You guys, let’s face it. “Feminism” has a bad rep. “Feminism” sounds scary and evil. Time Magazine and Women Against Feminism — those bastions of well-informed activism — have unleashed a rallying cry: enough with “feminism.” Let’s do away with it altogether in favor of a shiny new movement for everyone! Honestly, I think they’re right. We do need something a little bit snappier. May I suggest People for the Ethical Treatment of Ladies (PETaL)? Think of the merchandise — flowers, ladyflowers, and tropical flower bikinis for summer, oh my!

On second thought, we might run into some copyright issues...

On second thought, we might run into some copyright issues…

And while we’re at it, let’s rebrand sexism! Better yet, let’s just rebrand oppression altogether. Doesn’t that sound like fun?  Come on guys, hear me out: what do you think about when you hear the word “oppression?”

Murder. Violence. Dictatorship. Slavery. Human Trafficking.

All of those are objectively terrible things. No man, woman, or child in the Western world could EVER relate to those things. Nobody wants to be a murderer. Nobody likes thinking that they’re on the same level as King Leopold II, Hitler, and Pol Pot.

But what about harmless, little oppressions like street harassment, mis-gendering, inappropriate hugging and hair-touching, and rape jokes?

When you call somebody out on those things, you get defensiveness, derailment, and TEARS.

If you don't teach me HOW WILL I LEARN?!

If you won’t educate me HOW CAN I LEARN?!

Call someone oppressive, and you’re more than likely going to end the conversation feeling sweaty, exhausted, and hating humanity. This is counter-productive. You’re so much better than this. WE’RE SO MUCH BETTER THAN THIS.

Here’s where my idea comes in: let’s rebrand oppression. More specifically, those pesky bottom tiers of the pyramid of oppression.


Dammit! Acts of subtle bias aren’t that bad! They’re subtle!

Why rebrand? Consider an example from the public health world. You might notice that public health officials abandoned the term sexually transmitted disease (STD) in favor of sexually transmitted infection (STI). Why did they do this? When people hear they have a disease they either a) refuse to go to the doctor for fear of impending death or b) don’t go to the doctor because their junk doesn’t look like those awful pictures of SCARY AND TERRIBLE diseases your health teacher showed you in 8th grade. An infection doesn’t sound nearly as scary, and gives the impression that it can be managed, as is true for most STI cases.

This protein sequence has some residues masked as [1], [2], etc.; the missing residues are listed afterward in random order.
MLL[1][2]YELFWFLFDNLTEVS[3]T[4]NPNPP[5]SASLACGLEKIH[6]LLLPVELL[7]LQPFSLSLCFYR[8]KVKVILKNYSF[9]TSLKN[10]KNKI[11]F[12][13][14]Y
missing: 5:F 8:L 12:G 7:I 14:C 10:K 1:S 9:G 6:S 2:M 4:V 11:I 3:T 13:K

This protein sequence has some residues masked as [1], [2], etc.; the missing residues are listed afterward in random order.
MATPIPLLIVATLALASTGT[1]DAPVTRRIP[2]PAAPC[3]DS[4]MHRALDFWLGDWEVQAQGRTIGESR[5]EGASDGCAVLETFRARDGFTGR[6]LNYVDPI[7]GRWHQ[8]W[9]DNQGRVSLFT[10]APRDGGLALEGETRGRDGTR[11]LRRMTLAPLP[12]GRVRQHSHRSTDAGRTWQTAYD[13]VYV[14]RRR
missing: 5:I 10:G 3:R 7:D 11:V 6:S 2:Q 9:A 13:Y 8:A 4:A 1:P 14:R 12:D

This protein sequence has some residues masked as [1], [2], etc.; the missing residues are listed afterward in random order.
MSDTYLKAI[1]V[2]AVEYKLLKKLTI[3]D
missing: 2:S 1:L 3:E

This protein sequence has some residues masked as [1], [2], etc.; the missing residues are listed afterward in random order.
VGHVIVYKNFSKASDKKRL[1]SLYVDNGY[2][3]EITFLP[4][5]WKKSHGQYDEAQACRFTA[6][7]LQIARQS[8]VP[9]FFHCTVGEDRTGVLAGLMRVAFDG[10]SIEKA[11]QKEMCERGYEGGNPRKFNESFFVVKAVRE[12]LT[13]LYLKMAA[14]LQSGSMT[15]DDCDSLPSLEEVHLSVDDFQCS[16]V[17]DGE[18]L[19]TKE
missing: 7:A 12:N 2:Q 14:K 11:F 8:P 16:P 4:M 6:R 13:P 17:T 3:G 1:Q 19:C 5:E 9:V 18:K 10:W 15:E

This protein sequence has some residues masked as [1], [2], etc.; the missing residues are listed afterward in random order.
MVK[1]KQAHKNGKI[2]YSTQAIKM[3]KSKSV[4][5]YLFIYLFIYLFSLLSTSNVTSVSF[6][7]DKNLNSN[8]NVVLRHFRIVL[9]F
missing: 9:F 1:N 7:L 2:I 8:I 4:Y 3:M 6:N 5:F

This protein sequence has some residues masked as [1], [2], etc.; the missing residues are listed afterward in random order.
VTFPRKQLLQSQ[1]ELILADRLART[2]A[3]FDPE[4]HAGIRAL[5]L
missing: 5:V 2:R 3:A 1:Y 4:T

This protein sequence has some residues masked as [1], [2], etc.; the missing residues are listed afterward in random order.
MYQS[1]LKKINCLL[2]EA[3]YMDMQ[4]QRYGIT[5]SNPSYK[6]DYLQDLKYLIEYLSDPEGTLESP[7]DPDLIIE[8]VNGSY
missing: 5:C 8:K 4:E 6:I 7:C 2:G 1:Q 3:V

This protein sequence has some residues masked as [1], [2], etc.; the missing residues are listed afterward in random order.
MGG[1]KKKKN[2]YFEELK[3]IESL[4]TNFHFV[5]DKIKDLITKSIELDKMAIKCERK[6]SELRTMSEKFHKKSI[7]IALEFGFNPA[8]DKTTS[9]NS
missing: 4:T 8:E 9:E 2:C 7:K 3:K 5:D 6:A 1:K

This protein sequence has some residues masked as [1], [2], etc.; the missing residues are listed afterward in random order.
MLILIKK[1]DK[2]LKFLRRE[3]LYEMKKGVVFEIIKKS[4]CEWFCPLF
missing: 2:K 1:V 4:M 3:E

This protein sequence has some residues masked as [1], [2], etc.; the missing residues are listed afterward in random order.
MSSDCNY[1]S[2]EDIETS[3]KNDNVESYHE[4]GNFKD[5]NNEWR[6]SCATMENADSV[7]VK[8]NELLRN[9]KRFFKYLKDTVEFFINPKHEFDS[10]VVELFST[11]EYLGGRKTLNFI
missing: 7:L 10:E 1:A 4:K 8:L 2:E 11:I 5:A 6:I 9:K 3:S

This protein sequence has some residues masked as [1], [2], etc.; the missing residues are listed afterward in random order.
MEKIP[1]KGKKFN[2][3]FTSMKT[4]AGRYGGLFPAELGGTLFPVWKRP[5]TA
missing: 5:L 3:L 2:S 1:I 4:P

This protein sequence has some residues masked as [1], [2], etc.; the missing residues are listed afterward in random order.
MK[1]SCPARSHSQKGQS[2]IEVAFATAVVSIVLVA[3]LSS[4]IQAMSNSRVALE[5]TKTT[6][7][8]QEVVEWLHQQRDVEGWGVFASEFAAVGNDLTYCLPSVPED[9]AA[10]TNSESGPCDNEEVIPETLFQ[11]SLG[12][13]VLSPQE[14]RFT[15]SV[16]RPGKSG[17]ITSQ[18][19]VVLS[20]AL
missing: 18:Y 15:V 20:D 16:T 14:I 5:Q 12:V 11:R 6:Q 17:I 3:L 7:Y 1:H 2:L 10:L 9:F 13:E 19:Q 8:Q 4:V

By rebranding casual oppression, we can convey to people that — like chlamydia — that habit of saying and doing shitty things to others isn’t something you’ll be stuck with forever. If you take your dose of human decency pills and read your intersectional feminist blogs pamphlets, you, too, can continue to lead a long, happy, and productive life.


Sparkles appreciated, though not mandatory.

This is where my master plan comes into play. Here it is, the solution to our problems: [oppression]-douche.

How does it work, dear PETaLers? Simple. The next time you want to call someone out on their oppression by labeling their behavior icky words like “racist” or “sexist”, just replace the “-ist” or “-phobe” ending with “-douche!” Call someone a racist and the just get so darn riled up, but race-douche sounds so much nicer, doesn’t it? Doesn’t it make you want to reform your race-douching ways? Here are some more examples:

  • “I can’t believe Todd Akin’s backwards views on rape. What a misogy-douche.”
  • “Did you see how rude Josie was about Misha’s pronoun changes? She was trans-douching super hard.”
  • “My grandfather calls undocumented immigrants ‘illegals.’ What a xeno-douche.”

It may sound strange, but douching and casual oppression actually have a lot in common! Think about it:

  • It sounds harmless, but it really isn’t.
  • Lots of people think it’s okay because their grandmother did it.
  • It may be well intentioned but it can push deeper issues to the side, or up your cervix, depending on which one we’re talking about.
  • Continued, unmonitored use can pave the way for much bigger problems down the line.
  • Some people remain stubbornly attached to it because “they were doing it for years and no one ever said it was a problem before.”

Makes perfect sense, right? Now, when you call someone out on their oppressive behavior, instead of thinking this:

hitler salute

They’ll think of this:


And there you have it, fellow PETaLers (COPYRIGHT LAWS BE DAMNED) — my master plan. Fewer rage monsters. Less derailment bingo. More happiness all around. Thank you, and good night.

Legally Blonde We Did it

Now, if only it were that simple. Want to figure out how to actually deal with casual oppression? Tune in next time for an actual, not-bullshitting-you conversation about it. In the meantime, feel free to use [oppression]-douche as much as you like.